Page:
chapter  5
6 Pages

The Neutralization of Nature

The poets are failing us, or we them, i f after reading them we do not find ourselves changed; not with a temporary change, such as luncheon or slumber will produce, from which we inevitably work back to the status quo ante, but with a permanent altera­ tion o f our possibilities as responsive individuals in good or bad adjustment to an all but overwhelming concourse o f stimula­ tions. How many living poets have the power to make such deep changes? Let us set aside youthful enthusiasms; there is a time in most lives when, rightly enough, Mr Masefield, Mr Kipling, Mr Drinkwater, or even Mr Noyes or Mr Studdert Kennedy may profoundly affect the awakening mind: it is being introduced to poetry. Later on, looking back, we can see that any one o f a hundred other poets would have served as well or {54} better. Let us consider only the experienced, the fairly hardened reader, who is familiar with a great deal o f the poetry o f the past. [44]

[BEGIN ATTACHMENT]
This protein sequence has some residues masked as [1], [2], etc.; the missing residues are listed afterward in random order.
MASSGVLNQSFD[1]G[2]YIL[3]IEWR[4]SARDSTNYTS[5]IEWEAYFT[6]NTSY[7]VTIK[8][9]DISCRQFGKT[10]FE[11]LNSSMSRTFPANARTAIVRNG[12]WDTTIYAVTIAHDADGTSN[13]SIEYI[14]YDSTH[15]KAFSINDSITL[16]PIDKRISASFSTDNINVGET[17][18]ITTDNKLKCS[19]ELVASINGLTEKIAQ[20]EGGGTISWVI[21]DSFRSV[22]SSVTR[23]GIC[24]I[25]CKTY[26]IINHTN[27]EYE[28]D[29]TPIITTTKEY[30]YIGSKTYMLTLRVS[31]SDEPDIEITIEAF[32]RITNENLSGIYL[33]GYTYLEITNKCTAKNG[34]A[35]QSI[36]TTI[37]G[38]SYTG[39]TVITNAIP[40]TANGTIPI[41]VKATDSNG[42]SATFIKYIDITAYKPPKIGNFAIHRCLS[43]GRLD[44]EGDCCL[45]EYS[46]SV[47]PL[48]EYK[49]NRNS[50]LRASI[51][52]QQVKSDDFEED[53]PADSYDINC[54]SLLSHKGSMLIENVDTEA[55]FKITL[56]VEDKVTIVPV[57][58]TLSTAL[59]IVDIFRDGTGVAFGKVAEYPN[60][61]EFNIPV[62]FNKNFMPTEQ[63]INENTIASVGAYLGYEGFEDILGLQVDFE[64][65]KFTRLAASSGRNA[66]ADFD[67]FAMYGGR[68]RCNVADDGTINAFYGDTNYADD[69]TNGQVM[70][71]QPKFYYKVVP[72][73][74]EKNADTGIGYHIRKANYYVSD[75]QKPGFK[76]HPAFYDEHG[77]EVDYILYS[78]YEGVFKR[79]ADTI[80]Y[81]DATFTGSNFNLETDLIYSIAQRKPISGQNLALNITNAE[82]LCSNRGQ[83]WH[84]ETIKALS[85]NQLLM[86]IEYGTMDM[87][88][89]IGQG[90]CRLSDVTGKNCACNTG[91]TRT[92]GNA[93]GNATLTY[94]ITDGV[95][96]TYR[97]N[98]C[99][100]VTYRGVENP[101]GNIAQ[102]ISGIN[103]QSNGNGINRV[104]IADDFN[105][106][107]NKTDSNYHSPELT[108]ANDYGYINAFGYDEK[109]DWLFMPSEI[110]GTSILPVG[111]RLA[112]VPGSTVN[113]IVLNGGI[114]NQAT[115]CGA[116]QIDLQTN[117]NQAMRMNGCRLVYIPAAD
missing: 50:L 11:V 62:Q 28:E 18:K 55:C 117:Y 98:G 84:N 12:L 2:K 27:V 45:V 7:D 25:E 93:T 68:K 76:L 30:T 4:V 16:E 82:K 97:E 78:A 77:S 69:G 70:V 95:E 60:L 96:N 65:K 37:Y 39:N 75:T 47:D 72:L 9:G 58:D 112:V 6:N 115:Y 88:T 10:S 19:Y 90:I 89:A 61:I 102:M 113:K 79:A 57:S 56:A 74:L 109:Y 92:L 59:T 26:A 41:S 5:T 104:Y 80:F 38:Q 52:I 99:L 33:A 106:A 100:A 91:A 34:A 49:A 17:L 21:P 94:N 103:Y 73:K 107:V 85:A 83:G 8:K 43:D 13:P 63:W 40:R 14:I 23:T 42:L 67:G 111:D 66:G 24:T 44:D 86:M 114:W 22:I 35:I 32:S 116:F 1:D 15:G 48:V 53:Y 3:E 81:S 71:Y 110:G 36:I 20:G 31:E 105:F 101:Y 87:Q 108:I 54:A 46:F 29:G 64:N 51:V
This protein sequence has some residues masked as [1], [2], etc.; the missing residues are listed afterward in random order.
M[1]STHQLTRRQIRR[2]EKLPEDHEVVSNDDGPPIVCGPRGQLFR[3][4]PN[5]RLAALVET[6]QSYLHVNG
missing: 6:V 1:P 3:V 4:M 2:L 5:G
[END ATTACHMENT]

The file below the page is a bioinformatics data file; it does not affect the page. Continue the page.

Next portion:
Contemporary poetry which will, accidents apart, modify the attitudes o f this reader must be such as could not have been writ­ ten in another age than our own. It must have sprung in part from the contemporary situation. It must correspond to needs, impulses, attitudes, which did not arise in the same fashion for poets in the past, and criticism also must take notice o f the con­ temporary situation. Our attitudes to man, to nature, and to the universe change with every generation, and have changed with unusual violence in recent years. We cannot leave these changes out o f account in judging modern poetry. When attitudes are changing neither criticism nor poetry can remain stationary. T o those who realize what the poet is this will be obvious; but all lit­ erary history bears it out.